Aquaponics - Marron

Apparently, marron come in two varieties. Hairy and not so hairy. Cherax cainii (smooth) and Cherax tenuimanus, or Margret River marron (hairy).

fine marron illustration*
Marron are a fresh water crayfish, native to Western Australia. They are a good candidate for farming because they have a good food conversion rate, so they grow well and don't cost too much to feed. They can grow up to a weight of 2 kg but are usually harvested for sale at between 100 to 200 grams at a little under 2 years of age. Marron rank equal to the highest percentage of meat to total body weight for similar under-water walking things.

They are active mainly at night, and are opportunistic feeders that will eat whatever they find. In the wild the majority of the food comes from plant material, small living and dead beasties, and detritus (decomposing plant matter colonized by fungi and bacteria.

They thrive in water temperatures ranging from around 13 deg C to 25 deg C. Water temperatures over 30 deg C will result in deaths.

Marron need a quarter of a square metre of space each when grown in a conventional dam or similar, but it may prove possible to increase the possible population density by using a multi level hi-rise approach, or with the addition of a stack of short lengths of PVC tubing to increase the available surface area, and allow lots of places to live and hide.

In order to grow, marron find a safe place to hide, then spend some time shedding their hard shell. Once shed, they expand into their new softer shell and go back to their normal lives until outgrowing themselves again. They may appear sluggish and generally disinterested in the world when about to shed their shells. If this happens, leave them alone and don't try to cheer them up by feeding them. When changing shells they go off their food for a while, and continued feeding runs the risk of fouling the water. As with all aquaponics feeding, feed only what is eaten right away, and stop feeding if food is left uneaten.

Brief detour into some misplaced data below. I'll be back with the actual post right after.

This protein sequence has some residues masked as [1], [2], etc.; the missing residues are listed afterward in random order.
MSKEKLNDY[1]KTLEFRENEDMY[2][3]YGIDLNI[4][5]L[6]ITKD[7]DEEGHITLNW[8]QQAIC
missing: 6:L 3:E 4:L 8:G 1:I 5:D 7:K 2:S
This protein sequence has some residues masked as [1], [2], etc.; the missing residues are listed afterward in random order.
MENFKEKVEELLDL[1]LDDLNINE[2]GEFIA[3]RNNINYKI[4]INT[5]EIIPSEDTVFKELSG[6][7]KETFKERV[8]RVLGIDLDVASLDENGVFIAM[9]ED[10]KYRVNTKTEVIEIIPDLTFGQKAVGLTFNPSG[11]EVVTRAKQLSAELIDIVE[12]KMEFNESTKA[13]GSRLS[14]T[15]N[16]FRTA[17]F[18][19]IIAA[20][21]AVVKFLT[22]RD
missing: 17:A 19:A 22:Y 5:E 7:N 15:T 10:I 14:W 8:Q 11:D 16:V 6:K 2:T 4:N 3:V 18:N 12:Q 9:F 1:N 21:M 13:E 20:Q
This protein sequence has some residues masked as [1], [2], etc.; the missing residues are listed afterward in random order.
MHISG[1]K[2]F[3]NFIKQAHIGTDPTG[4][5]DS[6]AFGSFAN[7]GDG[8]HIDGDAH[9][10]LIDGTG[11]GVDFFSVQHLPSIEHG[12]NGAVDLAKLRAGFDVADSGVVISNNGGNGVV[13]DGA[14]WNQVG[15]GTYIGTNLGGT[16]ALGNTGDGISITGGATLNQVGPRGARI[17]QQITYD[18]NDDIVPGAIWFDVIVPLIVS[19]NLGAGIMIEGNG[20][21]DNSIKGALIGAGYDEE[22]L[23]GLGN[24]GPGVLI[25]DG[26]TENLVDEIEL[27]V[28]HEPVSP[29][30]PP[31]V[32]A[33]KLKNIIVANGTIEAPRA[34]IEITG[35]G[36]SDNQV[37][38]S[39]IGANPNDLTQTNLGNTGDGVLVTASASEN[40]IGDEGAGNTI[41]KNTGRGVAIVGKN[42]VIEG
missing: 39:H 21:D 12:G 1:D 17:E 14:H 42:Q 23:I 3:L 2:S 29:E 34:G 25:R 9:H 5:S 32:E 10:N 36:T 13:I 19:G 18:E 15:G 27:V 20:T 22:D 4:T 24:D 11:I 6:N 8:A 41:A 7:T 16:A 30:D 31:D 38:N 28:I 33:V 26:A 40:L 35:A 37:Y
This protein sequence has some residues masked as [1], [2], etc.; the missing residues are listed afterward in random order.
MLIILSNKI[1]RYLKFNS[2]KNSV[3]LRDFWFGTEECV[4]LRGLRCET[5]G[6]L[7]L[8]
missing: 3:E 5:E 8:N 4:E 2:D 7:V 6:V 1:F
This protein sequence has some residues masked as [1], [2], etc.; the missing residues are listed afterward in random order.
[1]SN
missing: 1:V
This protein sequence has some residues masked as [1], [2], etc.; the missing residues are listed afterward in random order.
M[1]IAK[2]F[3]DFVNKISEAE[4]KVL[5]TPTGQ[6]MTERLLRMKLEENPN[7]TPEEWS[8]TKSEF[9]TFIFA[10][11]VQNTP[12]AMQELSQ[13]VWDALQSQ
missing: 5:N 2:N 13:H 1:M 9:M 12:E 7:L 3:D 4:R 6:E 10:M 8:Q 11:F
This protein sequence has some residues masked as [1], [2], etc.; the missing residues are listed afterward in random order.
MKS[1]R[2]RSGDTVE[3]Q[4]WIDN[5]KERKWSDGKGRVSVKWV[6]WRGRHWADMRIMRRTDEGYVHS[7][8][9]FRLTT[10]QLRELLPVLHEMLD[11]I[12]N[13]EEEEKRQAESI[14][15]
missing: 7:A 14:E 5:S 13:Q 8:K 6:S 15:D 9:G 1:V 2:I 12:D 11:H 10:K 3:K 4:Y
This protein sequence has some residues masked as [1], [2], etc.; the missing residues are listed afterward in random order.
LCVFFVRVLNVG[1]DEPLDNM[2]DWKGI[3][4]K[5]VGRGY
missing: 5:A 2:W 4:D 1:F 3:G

Marron can be grown in tanks or ponds as shallow as 20 cm, but beware their climbing and escaping abilities. Like other similarly shaped critters, they can walk on land and will wonder off in search of a good time if allowed to do so.

Marron don't like the sores they get on their undersides from bare concrete tanks so add something soft like sand, or fill the bottom of their tank with PVC tubing.

Apparently marron like to eat worms.

They also enjoy the type of pH levels found within aquaponics systems, and have a particular fondness for pH levels of between 7.0 and 8.5. They are found growing in the wild in water ranging from pH 6.0 to as high as pH 9.0.

Fresh water is best but they can tolerate saline levels of up to 15 parts per thousand. They thrive in salinity levels of less than 5 parts per thousand, and wont breed in higher salinity water.

*actual marron may have legs.


  1. I really like this blog with good writing skills. Thanks for sharing such a nice information with us.

  2. Awesome! ive been researching the feasability of including standard or blue marron,(cherax cainii, i believe) in a home Aquaponics system. Redclaw is out.. they need warmer water than the cherax cainii- but i will much appreciate any words of wisdom especially on the possibility of brooding young in tanks. Any leads on where i can find breeders in the US? i live in Missouri ty :3

    1. I never went any further with marron, and I cant help you with sourcing them in the US, but if you have a look on BYAP, there's a member "charlie" who might be a good place to start. mI'm pretty sure they are easy to breed. When I was a kid I had friends that could breed yabbies, and I think they work the same as a marron.

      Good luck :)

      there are a few other posts of mine on marron or similar animals

      Including this one that I never built and have a bit of an ethical dilemma with the idea of a battery farm, but I think everything with claws fight so there will always be problems with high stocking density.

  3. I recently stocked a small desktop aquarium with around 30 baby yabbies (things that are a lot like marron) and found a lot of problems with cannibalism at every opportunity. The plan was to raise them for a while inside to study them, then transfer them into a large tank to grow them to size, but I now have one large 12cm one, and a few survivors that are still around 1cm. No doubt this is similar to what happens in nature, as proven by the fact that our waterways are not choked with them.


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